By Lorisa Salvatin
The first first thing I noticed about Chikara Ara was his camera.
“Is it digital or film?” I asked him
“Film,” he replied in Japanese. “I don’t like digital.”
At 75, he’s carried his camera around with him everywhere; since junior high he says. He said he was lucky enough to have it in his bag when the tsunami hit in 2011. But almost everything else he had lost.
Before the disaster hit Namie, Chikara owned a hardware supply store and lived about less than a mile from the coast. Yet, within being in such close proximity, the large waves had washed away his house and both his cars.
And even more devastating, he had also lost all of his family to the waves as well.
“My granddaughter was going to be 16,” he said, his voice softening as he lowered his head, “She was so smart. She could have went to a university.”
Chikara now lives a simple life. He lives in an apartment and often visits his cousin in Sasaya temporary housing to help her with hospital visits and errands.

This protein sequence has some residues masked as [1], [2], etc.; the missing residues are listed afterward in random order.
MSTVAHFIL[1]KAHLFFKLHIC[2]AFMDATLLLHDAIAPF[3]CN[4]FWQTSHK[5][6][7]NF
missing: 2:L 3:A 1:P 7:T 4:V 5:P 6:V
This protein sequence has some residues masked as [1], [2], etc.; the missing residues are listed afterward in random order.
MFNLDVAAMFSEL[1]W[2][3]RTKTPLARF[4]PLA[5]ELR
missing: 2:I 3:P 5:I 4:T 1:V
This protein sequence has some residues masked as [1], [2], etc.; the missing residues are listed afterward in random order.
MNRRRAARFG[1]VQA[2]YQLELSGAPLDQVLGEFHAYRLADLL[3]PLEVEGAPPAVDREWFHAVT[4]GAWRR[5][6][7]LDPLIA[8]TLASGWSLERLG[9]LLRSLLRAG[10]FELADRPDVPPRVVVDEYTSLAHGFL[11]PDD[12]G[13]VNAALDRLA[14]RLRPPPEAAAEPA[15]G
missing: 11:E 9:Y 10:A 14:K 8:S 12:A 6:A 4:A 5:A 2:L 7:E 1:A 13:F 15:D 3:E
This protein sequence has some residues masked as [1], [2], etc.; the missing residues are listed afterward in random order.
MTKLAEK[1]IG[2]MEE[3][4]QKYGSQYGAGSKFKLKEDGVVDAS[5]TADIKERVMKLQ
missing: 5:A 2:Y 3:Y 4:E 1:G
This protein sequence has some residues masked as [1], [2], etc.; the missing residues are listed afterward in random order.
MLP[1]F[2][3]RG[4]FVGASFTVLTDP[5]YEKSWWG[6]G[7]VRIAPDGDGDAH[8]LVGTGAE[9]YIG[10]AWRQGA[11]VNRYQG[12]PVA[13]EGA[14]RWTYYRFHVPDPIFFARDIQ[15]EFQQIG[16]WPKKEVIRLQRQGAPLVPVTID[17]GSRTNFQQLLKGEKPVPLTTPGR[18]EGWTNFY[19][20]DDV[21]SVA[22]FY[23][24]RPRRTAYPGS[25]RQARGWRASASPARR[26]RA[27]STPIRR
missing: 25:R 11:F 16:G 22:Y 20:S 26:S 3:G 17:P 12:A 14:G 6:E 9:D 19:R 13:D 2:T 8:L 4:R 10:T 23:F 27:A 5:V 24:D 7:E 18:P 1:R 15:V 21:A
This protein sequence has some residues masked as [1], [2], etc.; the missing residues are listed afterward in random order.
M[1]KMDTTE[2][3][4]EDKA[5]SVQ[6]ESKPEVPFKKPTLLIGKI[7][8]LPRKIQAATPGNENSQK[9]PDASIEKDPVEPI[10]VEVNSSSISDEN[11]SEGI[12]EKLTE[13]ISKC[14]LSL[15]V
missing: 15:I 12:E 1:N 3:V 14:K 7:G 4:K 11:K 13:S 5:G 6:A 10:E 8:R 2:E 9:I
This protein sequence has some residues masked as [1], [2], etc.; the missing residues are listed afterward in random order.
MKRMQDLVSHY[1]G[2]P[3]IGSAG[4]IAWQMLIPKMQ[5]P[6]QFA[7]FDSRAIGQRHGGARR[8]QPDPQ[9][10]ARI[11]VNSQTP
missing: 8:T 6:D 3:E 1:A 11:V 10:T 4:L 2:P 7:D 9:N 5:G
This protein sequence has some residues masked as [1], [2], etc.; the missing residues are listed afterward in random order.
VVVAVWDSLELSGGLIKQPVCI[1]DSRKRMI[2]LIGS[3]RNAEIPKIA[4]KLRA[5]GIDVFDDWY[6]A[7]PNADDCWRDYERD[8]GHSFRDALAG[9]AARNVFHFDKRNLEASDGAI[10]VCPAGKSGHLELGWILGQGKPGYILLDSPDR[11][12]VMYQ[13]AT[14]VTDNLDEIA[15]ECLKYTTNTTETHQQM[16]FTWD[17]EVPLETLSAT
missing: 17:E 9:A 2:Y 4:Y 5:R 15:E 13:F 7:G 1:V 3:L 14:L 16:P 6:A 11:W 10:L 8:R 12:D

“I want to go back to Namie,” he says, but he finds that may be impossible to do so because homes no longer exist and it’s within close range to the power plant. He says he’s unsure of his hopes for the future and what it holds.
He just got to keep telling jokes he says with a laugh. It helps with getting through the pain. Then with camera in hand he says his goodbye and goes about the room to take more pictures of the days events.
Chikara Ara takes photos of everything, capturing the his day to day life. Though it’s too hard to think about the past and he feels that it’s too soon to think about the future, Ara just takes life one day at time. With the click of the shutter, he captures each moment in a picture.